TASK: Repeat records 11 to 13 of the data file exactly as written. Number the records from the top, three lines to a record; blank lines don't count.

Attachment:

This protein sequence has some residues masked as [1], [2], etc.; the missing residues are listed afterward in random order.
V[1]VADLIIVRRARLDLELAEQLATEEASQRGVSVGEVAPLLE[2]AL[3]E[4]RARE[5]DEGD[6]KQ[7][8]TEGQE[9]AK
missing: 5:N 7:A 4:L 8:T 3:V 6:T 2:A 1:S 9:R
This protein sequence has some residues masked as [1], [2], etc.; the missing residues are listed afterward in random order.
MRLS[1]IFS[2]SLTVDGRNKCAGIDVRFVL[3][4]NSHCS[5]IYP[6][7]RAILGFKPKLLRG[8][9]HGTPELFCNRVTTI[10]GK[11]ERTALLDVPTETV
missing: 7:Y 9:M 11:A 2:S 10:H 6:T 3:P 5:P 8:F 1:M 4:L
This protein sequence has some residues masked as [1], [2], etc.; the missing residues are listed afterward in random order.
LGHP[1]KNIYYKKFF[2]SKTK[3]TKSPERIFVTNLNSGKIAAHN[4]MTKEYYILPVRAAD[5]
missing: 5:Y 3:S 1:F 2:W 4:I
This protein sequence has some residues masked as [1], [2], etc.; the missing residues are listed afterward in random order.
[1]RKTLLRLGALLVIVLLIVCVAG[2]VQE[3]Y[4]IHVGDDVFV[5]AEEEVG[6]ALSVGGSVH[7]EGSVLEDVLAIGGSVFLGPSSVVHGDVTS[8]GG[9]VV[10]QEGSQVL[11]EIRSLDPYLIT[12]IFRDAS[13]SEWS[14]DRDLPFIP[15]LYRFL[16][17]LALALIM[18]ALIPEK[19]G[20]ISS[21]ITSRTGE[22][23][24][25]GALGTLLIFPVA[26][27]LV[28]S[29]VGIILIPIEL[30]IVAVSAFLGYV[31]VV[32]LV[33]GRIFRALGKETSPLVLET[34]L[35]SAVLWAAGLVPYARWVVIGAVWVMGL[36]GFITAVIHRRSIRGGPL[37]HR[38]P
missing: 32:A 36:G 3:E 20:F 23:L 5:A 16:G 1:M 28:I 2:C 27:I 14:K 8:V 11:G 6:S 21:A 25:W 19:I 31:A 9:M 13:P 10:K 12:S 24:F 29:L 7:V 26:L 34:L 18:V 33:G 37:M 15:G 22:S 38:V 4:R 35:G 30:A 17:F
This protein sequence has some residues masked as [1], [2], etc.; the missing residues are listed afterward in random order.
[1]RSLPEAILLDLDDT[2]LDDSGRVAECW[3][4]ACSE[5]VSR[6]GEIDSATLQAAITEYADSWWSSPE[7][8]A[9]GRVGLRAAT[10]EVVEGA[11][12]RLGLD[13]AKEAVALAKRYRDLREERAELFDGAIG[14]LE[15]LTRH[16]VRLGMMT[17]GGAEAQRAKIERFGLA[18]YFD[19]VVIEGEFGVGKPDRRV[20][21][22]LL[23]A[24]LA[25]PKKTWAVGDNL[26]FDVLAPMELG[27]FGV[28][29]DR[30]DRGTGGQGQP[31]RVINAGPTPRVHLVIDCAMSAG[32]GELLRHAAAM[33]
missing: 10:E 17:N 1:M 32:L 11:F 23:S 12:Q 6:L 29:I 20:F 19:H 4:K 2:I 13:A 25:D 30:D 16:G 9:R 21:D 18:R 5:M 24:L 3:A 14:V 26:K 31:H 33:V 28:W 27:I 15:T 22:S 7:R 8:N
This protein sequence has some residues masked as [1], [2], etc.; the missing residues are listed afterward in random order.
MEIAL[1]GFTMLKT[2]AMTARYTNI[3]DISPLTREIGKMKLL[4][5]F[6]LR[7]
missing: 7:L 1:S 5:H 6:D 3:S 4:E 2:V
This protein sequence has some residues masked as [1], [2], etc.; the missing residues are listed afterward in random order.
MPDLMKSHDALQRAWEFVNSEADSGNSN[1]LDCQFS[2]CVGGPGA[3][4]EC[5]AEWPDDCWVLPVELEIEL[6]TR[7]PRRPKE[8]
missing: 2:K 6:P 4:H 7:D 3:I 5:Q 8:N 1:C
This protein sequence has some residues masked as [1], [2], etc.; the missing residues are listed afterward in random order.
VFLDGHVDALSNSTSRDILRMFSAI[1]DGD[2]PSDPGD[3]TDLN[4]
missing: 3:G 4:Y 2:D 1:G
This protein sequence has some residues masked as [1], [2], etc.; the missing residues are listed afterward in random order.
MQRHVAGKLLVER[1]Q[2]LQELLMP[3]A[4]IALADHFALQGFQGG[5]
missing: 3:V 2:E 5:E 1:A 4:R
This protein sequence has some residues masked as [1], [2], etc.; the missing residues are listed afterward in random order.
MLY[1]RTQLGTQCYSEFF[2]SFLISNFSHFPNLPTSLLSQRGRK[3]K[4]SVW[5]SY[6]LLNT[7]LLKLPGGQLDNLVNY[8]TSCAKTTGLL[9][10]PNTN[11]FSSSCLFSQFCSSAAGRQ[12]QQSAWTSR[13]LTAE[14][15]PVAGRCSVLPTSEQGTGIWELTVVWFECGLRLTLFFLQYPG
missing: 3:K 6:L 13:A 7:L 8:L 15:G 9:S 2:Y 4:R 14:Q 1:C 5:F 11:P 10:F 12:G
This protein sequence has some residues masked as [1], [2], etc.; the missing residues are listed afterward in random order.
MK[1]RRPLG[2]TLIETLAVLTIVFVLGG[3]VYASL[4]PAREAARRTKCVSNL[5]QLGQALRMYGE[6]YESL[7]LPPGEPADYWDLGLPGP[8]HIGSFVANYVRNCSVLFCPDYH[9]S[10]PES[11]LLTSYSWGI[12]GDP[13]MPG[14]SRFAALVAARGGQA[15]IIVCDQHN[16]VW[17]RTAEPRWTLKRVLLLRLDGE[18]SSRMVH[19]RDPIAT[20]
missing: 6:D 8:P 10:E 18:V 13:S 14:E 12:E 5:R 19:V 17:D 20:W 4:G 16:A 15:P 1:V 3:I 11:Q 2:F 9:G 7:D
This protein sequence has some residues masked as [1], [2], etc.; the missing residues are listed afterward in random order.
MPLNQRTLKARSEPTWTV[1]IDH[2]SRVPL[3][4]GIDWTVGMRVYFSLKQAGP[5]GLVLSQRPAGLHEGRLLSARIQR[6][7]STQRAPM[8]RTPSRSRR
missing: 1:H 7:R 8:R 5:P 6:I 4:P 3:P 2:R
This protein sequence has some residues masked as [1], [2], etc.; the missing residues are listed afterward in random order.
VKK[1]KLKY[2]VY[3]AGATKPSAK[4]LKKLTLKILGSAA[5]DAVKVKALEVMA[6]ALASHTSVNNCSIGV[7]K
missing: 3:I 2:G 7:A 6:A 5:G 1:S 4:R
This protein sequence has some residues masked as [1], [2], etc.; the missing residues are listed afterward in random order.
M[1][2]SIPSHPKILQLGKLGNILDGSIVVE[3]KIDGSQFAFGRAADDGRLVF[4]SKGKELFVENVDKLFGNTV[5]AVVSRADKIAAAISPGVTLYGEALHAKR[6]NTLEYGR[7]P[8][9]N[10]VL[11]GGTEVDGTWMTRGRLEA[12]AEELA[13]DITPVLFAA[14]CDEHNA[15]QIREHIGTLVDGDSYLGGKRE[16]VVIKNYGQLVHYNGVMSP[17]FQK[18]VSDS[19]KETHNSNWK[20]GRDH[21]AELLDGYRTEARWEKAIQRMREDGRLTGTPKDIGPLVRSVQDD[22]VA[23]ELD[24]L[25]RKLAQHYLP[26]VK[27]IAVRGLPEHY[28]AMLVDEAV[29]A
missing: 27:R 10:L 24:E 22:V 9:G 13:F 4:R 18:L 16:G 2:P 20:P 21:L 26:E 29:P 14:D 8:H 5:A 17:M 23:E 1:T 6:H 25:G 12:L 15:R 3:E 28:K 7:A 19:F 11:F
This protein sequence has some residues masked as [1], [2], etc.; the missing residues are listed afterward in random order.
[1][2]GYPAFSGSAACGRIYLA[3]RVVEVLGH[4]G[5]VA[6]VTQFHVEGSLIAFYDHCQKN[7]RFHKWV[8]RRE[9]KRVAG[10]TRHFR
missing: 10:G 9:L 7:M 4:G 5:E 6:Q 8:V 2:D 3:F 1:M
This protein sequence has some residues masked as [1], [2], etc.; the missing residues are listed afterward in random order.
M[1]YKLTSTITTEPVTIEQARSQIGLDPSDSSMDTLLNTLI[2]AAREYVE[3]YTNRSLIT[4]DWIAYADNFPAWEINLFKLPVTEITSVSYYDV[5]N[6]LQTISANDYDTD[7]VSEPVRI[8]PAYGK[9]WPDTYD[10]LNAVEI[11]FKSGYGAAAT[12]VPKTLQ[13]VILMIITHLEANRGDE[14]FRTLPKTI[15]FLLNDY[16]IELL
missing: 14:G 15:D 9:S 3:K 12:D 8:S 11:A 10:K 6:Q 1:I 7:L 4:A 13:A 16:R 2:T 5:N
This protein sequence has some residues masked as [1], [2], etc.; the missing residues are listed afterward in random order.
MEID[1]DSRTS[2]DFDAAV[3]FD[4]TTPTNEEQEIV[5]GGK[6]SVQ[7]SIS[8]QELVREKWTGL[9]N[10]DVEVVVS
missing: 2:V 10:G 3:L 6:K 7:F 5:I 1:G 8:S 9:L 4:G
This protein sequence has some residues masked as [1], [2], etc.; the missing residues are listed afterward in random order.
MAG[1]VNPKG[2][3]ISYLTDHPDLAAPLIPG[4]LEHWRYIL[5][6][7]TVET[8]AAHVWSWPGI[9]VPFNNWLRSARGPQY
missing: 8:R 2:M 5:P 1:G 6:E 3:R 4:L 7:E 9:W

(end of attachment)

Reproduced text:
This protein sequence has some residues masked as [1], [2], etc.; the missing residues are listed afterward in random order.
MK[1]RRPLG[2]TLIETLAVLTIVFVLGG[3]VYASL[4]PAREAARRTKCVSNL[5]QLGQALRMYGE[6]YESL[7]LPPGEPADYWDLGLPGP[8]HIGSFVANYVRNCSVLFCPDYH[9]S[10]PES[11]LLTSYSWGI[12]GDP[13]MPG[14]SRFAALVAARGGQA[15]IIVCDQHN[16]VW[17]RTAEPRWTLKRVLLLRLDGE[18]SSRMVH[19]RDPIAT[20]
missing: 6:D 8:P 10:E 18:V 13:S 14:E 12:E 5:R 19:V 17:D 20:W 4:G 16:A 15:P 1:V 3:I 11:Q 2:F 9:G 7:D
This protein sequence has some residues masked as [1], [2], etc.; the missing residues are listed afterward in random order.
MPLNQRTLKARSEPTWTV[1]IDH[2]SRVPL[3][4]GIDWTVGMRVYFSLKQAGP[5]GLVLSQRPAGLHEGRLLSARIQR[6][7]STQRAPM[8]RTPSRSRR
missing: 1:H 7:R 8:R 5:P 6:I 4:P 3:P 2:R
This protein sequence has some residues masked as [1], [2], etc.; the missing residues are listed afterward in random order.
VKK[1]KLKY[2]VY[3]AGATKPSAK[4]LKKLTLKILGSAA[5]DAVKVKALEVMA[6]ALASHTSVNNCSIGV[7]K
missing: 3:I 2:G 7:A 6:A 5:G 1:S 4:R